please sir, can I have some more?

The annual pay rise has gone the way of the office typewriter in many companies. Today, you have to beg, bluff, blag or bully to get yourself that vital increase

struggling to chisel some extra money out of a skinflint boss is increasingly a task that employees have to tackle for themselves. The days when everyone would automatically find a little extra in their pay packet once a year are over in many companies. Staffing is an area that seems infinitely vulnerable to concepts such as downsizing (shedding employees, ie cutting the company's wage bill) and empowerment (getting employees to take on more responsibility at the same salary, ie cutting the company's wage bill) and short-term employment (cutting the company's wage bill).

On top of this, managers are moving away from giving a small rise to everyone; instead, high performers compete for a larger slice of what's available. A recent survey carried out by financial recruitment specialists Robert Half discovered that 42 per cent of companies base rises purely on merit, while a further 15 per cent take merit into account. "Twenty years ago it would have been as little as 2 or 3 per cent," says managing director Jeff Grout. "The recession has accelerated this. Rather than saying 'no pay rise' or awarding a small one to everyone, managers are looking at performance." He adds, ominously, "If you don't ask, you don't get."

Not getting, however, is still a possibility. "I asked for a rise months ago, and was delighted to be promised an early review," says one disgruntled employee. "I then asked if I could have written confirmation of that. Again, the answer was a sparkling 'Yes'. Since then I've heard nothing, received nothing, and the manager who made the promise has stalled me and avoided me for all this time."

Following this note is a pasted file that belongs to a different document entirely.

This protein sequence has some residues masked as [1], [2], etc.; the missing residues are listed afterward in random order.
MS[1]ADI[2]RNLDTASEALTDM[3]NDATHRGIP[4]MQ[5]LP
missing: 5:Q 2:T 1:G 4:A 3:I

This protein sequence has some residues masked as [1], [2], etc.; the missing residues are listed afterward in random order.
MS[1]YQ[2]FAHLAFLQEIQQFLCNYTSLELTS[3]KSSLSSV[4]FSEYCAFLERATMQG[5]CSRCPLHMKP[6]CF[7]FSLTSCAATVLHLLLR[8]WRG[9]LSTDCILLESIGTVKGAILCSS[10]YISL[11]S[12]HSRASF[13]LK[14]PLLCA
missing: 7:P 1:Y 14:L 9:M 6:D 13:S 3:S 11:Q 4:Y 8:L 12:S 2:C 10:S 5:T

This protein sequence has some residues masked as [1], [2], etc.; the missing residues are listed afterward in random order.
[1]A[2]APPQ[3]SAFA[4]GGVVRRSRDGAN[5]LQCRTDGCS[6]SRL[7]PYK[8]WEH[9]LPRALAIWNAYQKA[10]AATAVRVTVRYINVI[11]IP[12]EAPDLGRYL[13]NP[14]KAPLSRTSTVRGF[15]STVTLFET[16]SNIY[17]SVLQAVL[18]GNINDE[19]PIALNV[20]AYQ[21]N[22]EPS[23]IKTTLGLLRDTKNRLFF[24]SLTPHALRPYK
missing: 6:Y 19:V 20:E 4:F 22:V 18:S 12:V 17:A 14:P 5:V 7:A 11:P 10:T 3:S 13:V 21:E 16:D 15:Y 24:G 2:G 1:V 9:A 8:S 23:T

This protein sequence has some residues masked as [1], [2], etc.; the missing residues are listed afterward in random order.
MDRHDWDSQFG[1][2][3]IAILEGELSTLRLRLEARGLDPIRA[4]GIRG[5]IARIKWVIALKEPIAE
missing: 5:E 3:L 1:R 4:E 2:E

"What happens in the company where I work is that you get a flat 'No', with the proviso that if someone offers you more elsewhere, they will try and match it," complains another underpaid worker.

Shock tactics can occasionally work. "I was a trainee on peanuts, and my job involved meeting people on the company's behalf. It wasn't so bad in winter, but the only summer clothes I had were T-shirts. I said 'You have to give me more money, I've got no clothes', and they did," recalls one former pauper.

One of the hardest things is persuading managers that giving a fair wage can be to their advantage. "There is a psychological theory called equity theory," observes occupational therapist Ben Williams, who works with managers and staff at all levels. "You want to achieve what you believe you are worth, so if you don't get a rise, you start trying to nibble back the extra money by taking extra time off, taking computer discs and stationery from the office, charging lunch to your expense accounts, and so on."

Sometimes, Williams adds, there is no way forward. "If the company is downsizing and doing poorly, you should ask yourself seriously 'Do I stay or do I go?'"

But ultimately, being shoved into moving on can be the making of you. "Sometimes you may need to call their bluff," says Williams, who practises in Edinburgh. "Sean Connery was once told by his boss that if he really worked hard and hung on for a few years, he might get his own milk cart, even be a supervisor one day. Look at him now. He's one of Edinburgh's favourite sons and we're all really proud of him."

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